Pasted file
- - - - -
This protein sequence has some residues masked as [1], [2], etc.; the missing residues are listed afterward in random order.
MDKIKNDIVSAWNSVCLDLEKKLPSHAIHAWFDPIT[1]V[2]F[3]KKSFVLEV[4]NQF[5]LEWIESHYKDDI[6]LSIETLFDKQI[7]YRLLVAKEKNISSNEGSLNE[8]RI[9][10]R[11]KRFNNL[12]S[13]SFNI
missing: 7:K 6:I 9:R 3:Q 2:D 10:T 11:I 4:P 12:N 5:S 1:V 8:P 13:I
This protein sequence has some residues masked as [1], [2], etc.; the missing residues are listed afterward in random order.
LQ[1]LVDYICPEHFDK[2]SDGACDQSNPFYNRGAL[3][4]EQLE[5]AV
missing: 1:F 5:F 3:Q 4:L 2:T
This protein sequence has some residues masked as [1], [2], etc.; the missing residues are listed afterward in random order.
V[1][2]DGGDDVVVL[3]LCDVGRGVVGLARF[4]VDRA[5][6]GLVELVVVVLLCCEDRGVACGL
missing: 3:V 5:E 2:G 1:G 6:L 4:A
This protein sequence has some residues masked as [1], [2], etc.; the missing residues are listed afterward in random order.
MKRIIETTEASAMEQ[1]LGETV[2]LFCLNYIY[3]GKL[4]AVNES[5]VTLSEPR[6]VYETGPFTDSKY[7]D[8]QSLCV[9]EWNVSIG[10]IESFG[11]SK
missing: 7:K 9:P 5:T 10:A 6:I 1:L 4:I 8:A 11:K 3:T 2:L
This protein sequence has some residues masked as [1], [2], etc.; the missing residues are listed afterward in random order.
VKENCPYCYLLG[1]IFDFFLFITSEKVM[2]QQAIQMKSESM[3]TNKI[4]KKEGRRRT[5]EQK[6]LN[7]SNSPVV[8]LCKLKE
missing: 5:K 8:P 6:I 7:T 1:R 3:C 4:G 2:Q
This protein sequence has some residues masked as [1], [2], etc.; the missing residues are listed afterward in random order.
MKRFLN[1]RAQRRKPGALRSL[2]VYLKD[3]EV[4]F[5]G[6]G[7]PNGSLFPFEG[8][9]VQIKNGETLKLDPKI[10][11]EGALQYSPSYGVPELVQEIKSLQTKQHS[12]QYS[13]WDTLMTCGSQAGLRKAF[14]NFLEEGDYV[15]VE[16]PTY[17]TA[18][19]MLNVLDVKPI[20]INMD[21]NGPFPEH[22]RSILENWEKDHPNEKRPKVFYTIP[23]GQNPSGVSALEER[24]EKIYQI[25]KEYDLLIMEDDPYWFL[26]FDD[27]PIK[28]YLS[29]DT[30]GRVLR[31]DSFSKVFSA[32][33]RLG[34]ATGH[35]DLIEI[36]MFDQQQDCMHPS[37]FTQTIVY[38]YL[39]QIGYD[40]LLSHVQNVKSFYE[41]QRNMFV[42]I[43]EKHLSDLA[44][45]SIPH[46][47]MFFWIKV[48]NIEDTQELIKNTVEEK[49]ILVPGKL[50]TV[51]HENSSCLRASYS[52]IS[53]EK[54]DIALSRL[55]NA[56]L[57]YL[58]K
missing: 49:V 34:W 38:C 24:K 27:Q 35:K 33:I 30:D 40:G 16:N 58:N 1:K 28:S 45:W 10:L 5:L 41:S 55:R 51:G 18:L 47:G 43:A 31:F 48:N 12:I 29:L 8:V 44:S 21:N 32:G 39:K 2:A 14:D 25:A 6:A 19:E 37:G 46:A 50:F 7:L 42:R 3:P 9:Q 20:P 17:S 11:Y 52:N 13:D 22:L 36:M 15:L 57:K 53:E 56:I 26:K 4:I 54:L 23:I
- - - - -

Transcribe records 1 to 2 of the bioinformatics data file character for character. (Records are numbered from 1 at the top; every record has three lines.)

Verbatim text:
This protein sequence has some residues masked as [1], [2], etc.; the missing residues are listed afterward in random order.
MDKIKNDIVSAWNSVCLDLEKKLPSHAIHAWFDPIT[1]V[2]F[3]KKSFVLEV[4]NQF[5]LEWIESHYKDDI[6]LSIETLFDKQI[7]YRLLVAKEKNISSNEGSLNE[8]RI[9][10]R[11]KRFNNL[12]S[13]SFNI
missing: 7:K 6:I 9:R 3:Q 2:D 10:T 11:I 4:P 12:N 5:S 1:V 8:P 13:I
This protein sequence has some residues masked as [1], [2], etc.; the missing residues are listed afterward in random order.
LQ[1]LVDYICPEHFDK[2]SDGACDQSNPFYNRGAL[3][4]EQLE[5]AV
missing: 1:F 5:F 3:Q 4:L 2:T